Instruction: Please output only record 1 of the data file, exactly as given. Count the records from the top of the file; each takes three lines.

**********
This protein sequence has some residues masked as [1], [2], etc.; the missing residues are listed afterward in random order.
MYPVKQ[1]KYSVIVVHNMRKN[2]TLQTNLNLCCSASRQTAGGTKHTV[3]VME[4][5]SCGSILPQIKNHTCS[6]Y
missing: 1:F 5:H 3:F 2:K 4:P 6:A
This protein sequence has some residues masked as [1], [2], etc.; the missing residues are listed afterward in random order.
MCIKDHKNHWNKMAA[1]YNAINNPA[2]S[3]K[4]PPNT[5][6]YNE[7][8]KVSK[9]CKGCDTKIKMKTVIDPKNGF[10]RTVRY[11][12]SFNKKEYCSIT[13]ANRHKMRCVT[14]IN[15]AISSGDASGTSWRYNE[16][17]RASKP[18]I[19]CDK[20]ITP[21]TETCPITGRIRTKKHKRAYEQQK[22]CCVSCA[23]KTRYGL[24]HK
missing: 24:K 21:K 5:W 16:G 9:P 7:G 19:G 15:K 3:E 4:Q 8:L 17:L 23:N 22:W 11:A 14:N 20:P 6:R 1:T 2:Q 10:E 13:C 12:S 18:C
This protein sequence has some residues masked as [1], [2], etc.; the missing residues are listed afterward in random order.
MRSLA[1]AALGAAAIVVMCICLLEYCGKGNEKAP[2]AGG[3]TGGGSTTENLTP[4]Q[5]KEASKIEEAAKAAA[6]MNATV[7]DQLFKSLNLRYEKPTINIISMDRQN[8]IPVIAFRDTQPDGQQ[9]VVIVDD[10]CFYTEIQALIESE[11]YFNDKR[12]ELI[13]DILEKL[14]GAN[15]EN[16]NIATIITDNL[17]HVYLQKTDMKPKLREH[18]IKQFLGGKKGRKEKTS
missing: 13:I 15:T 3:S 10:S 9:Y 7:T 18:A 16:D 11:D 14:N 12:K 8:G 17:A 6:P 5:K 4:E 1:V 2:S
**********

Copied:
This protein sequence has some residues masked as [1], [2], etc.; the missing residues are listed afterward in random order.
MYPVKQ[1]KYSVIVVHNMRKN[2]TLQTNLNLCCSASRQTAGGTKHTV[3]VME[4][5]SCGSILPQIKNHTCS[6]Y
missing: 1:F 5:H 3:F 2:K 4:P 6:A